Digestive Health

Doctor with elderly male patient discussing digestive health

Created in 2013, the UAB Digestive Health Center helps patients more effectively manage digestive conditions and improve their lifestyles. Staffed by a multi-specialty team of experts, the center combines our expertise in GI care, GI surgery, colorectal surgery, and transplant surgery with hepatology, which focuses on treating conditions of the liver, gallbladder, pancreas, and the vessels (known as the biliary tree) that connect those organs.

UAB Medicine is known worldwide as a leading center for digestive and liver disorders. Our gastroenterology and GI program is consistently ranked among the nation’s best by U.S. News & World Report. We see over 20,000 patients and perform more than 12,000 outpatient procedures each year.

About the center

The UAB Digestive Health Center provides the full range of evaluation and testing services in a single location, including a state-of-the-art endoscopy center on site. We offer the most advanced minimally invasive surgical techniques, which allow for much faster healing and fewer potential complications than with traditional open surgery. Our providers work closely with a variety of other specialties, including nutrition and pain management, to develop comprehensive care plans and provide an excellent patient experience. Patients who meet certain criteria can meet with both the medical and surgical teams in a single visit.

Conditions treated

  • Upper GI disease, including Barrett’s esophagus
  • Pancreatic and biliary disease, including cancer
  • Acute and chronic pancreatitis
  • Colorectal disease, including cancer
  • Obesity
  • Gallstones
  • Thyroid, parathyroid, and adrenal disease
  • Hiatal and paraesophageal hernias
  • Gastroesophageal reflux disease (GERD) and acid reflux
  • Inflammatory bowel disease (IBD)
  • Irritable bowel syndrome (IBS)
  • Small bowel disorders
  • Celiac disease (also known as celiac sprue or gluten-sensitive enteropathy)

Procedures & services

  • Evaluation for liver transplantation
  • Double-balloon enteroscopy
  • Radiofrequency (RF) ablation
  • Endoscopic submucosal resection
  • Diagnostic and therapeutic ERCP (endoscopic retrograde cholangiopancreatography)
  • Bariatric surgery for obesity, using minimally invasive and robotic techniques
  • Robotic colon and rectal surgery
  • Advanced GI laparoscopy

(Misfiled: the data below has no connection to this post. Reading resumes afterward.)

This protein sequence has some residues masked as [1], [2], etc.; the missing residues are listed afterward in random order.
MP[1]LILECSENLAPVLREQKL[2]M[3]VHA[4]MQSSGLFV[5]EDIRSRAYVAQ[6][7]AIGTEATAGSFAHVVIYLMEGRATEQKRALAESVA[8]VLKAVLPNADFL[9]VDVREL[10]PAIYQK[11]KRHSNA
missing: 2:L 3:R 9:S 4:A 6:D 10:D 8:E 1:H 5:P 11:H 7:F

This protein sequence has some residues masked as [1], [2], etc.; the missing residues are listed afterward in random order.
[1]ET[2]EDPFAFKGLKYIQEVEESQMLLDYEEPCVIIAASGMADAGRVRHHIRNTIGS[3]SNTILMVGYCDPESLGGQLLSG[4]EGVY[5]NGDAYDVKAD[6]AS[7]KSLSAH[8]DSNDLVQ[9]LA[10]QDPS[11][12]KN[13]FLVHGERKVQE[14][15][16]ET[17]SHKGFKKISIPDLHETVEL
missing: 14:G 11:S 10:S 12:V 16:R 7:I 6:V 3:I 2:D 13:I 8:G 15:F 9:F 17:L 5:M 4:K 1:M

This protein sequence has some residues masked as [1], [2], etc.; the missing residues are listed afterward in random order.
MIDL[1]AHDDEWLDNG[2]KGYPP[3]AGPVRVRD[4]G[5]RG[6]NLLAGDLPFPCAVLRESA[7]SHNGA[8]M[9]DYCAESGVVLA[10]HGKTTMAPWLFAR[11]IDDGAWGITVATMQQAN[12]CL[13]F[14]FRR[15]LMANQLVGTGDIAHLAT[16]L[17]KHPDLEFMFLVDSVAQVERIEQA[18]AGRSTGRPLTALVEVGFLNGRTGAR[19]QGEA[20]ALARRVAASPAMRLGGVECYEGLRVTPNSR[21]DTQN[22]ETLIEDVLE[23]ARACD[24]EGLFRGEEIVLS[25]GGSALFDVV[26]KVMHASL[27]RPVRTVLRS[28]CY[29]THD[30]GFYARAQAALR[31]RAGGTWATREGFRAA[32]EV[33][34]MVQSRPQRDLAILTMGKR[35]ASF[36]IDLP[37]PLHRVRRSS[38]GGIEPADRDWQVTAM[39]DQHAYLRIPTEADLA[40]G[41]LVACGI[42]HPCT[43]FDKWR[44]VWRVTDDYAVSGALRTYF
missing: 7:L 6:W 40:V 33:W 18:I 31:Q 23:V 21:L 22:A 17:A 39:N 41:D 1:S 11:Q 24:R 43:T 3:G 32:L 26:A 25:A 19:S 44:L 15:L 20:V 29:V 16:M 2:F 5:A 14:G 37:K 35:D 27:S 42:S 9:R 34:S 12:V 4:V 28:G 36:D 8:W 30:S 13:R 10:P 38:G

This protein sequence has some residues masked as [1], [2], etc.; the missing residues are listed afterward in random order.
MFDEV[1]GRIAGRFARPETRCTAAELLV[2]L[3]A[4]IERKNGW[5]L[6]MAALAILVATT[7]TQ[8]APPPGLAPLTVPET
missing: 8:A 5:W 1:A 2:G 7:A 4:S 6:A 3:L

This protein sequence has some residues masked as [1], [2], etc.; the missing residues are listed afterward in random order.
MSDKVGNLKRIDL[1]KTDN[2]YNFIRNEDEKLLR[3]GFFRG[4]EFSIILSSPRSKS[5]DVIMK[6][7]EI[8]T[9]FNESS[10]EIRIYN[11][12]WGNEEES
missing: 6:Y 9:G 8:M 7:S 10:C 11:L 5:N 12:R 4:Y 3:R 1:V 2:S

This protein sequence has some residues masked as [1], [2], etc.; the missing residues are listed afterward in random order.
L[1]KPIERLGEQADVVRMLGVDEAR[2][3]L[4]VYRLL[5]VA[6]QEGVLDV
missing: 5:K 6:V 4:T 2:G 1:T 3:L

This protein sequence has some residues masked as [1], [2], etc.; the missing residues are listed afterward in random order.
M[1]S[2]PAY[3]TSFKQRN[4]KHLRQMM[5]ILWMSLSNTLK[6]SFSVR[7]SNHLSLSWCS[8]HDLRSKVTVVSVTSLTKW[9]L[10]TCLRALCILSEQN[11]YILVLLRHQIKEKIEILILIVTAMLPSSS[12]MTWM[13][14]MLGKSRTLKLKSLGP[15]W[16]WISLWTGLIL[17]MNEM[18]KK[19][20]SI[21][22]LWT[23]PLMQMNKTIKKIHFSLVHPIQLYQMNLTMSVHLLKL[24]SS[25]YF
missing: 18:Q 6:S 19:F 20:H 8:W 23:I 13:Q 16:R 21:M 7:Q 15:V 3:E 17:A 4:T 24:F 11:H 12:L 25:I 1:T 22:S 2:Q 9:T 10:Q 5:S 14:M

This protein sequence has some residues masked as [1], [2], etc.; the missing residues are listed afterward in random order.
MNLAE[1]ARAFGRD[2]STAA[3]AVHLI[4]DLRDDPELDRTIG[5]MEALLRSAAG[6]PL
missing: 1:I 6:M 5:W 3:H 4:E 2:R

• Anti-reflux procedures

GI care at UAB Medicine

UAB Medicine continues to lead advancements in gastroenterology through active clinical research trials involving the latest drug therapies and other treatments for digestive disorders. Our doctors and scientists are searching for causes and cures for many GI illnesses through basic research. For example, they study how the bacteria in our intestines affect our health.

Our GI program is also historically significant. The inventor of the endoscope, Basil Hirschowitz, M.D., founded our program more than 50 years ago. His innovation revolutionized diagnoses for GI and other conditions and continues to inspire us today. Our interventional endoscopy group, which includes endoscopic ultrasound, is one of the busiest and most prestigious in the country – both clinically and academically.

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Esophageal Function Testing

UAB Medicine offers a full range of testing on the function of the esophagus, the tube that connects the throat to the stomach. These tests usually are ordered to evaluate conditions such as gastroesophageal reflux disease (GERD), esophageal motility disorders/difficulty swallowing, achalasia, and hiatal hernias.

Some of the esophageal function tests offered at UAB Medicine are described below:

High-resolution esophageal manometry: A thin, pressure-sensitive tube is passed into the esophagus to determine if it is contracting and relaxing properly. This test is mainly used to diagnose swallowing disorders such as achalasia and esophageal spasms, and it is often done prior to anti-reflux surgery.

pH monitoring: A thin tube is inserted into the esophagus, and it remains in place for 24 hours to monitor how and when stomach acid enters the esophagus and what the acid level is. Patients keep a food diary during the 24-hour test, which allows the physician to determine if symptoms are connected to acid reflux. This test also may help determine whether breathing symptoms are caused by reflux.

Bravo monitoring: A wireless monitoring device is temporarily implanted into the esophagus to measure any and all acid reflux that occurs during the 48- to 96-hour testing period. The Bravo device is placed during an upper endoscopy, or EGD, while the patient is sedated. The device collects information that is wirelessly transmitted and stored on a recording device worn by the patient during the testing period.

Impedance testing: A thin tube is inserted into the esophagus to measure gas or liquids that may cause reflux or are entering the esophagus. It helps assess regurgitation or reflux of non-acidic substances. This test is often performed along with pH monitoring.

Functional luminal impedance planimetry (FLIP): The FLIP test is used during an endoscopy to measure the distensibility (swelling/stiffness) of the esophagus. The information collected is combined with the results of a high-resolution esophageal manometry test and is used to screen for unknown motility (movement) disorders of the esophagus in patients who have trouble swallowing.


Related Specialties

Clinical Trials

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